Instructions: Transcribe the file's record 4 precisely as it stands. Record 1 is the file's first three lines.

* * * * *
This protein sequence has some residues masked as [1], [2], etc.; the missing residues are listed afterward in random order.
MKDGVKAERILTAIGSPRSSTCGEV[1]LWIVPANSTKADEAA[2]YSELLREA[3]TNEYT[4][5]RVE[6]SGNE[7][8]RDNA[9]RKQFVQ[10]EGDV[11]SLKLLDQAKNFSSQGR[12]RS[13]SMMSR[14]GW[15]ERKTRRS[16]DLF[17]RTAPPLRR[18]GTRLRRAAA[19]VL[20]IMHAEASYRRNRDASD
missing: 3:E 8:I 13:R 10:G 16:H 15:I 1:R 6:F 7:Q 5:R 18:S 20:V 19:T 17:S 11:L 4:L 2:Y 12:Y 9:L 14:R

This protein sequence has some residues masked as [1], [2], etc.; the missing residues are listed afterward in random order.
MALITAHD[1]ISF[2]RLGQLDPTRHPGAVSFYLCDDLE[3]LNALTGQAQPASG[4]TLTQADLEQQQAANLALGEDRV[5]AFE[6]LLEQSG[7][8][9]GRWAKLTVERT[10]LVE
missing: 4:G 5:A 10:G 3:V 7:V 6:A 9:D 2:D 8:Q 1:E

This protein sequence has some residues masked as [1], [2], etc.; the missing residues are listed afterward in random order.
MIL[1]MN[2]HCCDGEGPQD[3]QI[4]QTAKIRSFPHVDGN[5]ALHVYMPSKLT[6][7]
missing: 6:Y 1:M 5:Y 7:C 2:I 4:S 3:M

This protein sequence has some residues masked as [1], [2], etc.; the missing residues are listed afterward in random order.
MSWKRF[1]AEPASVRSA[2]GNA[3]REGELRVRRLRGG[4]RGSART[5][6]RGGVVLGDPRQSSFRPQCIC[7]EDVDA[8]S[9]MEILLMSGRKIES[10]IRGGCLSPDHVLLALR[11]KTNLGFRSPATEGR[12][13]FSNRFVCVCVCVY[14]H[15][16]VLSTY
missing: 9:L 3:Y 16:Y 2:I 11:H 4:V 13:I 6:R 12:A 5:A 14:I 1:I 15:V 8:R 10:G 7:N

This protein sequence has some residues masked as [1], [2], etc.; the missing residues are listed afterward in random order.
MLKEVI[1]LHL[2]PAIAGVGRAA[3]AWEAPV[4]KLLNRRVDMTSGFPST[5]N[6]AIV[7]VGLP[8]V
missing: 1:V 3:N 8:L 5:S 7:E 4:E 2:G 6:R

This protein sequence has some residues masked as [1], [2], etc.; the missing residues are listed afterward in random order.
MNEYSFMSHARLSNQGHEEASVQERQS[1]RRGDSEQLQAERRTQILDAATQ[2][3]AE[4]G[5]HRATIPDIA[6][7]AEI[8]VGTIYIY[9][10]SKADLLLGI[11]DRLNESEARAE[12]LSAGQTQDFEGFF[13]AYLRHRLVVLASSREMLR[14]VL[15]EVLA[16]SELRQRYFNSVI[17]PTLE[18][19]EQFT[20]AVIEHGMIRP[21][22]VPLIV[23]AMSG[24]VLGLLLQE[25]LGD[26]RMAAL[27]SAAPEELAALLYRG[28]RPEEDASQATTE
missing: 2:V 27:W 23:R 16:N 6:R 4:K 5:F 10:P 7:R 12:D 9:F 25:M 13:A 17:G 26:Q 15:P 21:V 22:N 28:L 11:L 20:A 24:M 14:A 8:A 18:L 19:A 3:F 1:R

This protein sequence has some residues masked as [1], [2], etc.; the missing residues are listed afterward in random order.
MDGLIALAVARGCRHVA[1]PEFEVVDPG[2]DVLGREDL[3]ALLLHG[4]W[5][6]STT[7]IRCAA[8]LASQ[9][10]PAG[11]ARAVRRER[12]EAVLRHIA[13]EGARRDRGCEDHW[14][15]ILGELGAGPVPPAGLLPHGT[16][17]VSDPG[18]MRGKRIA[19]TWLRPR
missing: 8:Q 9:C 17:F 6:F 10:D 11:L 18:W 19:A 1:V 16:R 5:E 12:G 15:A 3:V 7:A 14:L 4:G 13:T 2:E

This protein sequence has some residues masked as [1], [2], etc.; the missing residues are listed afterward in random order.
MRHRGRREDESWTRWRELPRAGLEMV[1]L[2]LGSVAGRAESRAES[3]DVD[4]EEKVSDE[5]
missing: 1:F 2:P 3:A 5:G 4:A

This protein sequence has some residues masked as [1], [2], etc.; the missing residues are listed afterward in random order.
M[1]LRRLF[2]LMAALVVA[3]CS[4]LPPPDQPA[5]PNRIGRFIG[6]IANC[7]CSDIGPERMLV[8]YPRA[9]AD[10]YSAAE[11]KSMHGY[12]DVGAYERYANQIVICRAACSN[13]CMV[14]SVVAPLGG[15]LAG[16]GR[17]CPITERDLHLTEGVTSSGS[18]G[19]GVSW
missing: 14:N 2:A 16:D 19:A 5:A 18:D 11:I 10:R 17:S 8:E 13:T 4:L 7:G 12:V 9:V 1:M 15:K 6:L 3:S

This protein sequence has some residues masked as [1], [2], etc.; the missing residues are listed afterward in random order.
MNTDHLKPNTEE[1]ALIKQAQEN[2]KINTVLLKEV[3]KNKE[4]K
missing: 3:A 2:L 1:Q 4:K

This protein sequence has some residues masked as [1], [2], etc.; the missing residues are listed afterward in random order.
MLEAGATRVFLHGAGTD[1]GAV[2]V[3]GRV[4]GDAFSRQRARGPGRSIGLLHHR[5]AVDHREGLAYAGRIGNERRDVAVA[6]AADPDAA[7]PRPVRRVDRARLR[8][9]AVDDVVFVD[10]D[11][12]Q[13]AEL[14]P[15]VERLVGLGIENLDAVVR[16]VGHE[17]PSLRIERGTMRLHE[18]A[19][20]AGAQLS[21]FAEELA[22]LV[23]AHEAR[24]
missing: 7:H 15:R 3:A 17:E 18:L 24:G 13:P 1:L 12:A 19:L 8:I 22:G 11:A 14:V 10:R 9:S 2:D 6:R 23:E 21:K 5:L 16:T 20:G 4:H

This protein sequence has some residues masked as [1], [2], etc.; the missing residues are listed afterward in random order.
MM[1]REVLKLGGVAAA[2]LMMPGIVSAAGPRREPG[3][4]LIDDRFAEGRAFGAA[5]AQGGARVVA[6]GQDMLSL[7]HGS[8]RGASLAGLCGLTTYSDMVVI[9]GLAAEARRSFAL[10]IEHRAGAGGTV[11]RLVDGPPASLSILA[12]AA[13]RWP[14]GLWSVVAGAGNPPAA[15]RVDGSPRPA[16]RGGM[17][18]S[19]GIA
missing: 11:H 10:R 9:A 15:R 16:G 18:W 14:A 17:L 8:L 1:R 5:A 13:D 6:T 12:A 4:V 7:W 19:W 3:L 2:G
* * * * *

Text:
This protein sequence has some residues masked as [1], [2], etc.; the missing residues are listed afterward in random order.
MSWKRF[1]AEPASVRSA[2]GNA[3]REGELRVRRLRGG[4]RGSART[5][6]RGGVVLGDPRQSSFRPQCIC[7]EDVDA[8]S[9]MEILLMSGRKIES[10]IRGGCLSPDHVLLALR[11]KTNLGFRSPATEGR[12][13]FSNRFVCVCVCVY[14]H[15][16]VLSTY
missing: 9:L 3:Y 16:Y 2:I 11:H 4:V 13:I 6:R 12:A 5:A 14:I 1:I 15:V 8:R 10:G 7:N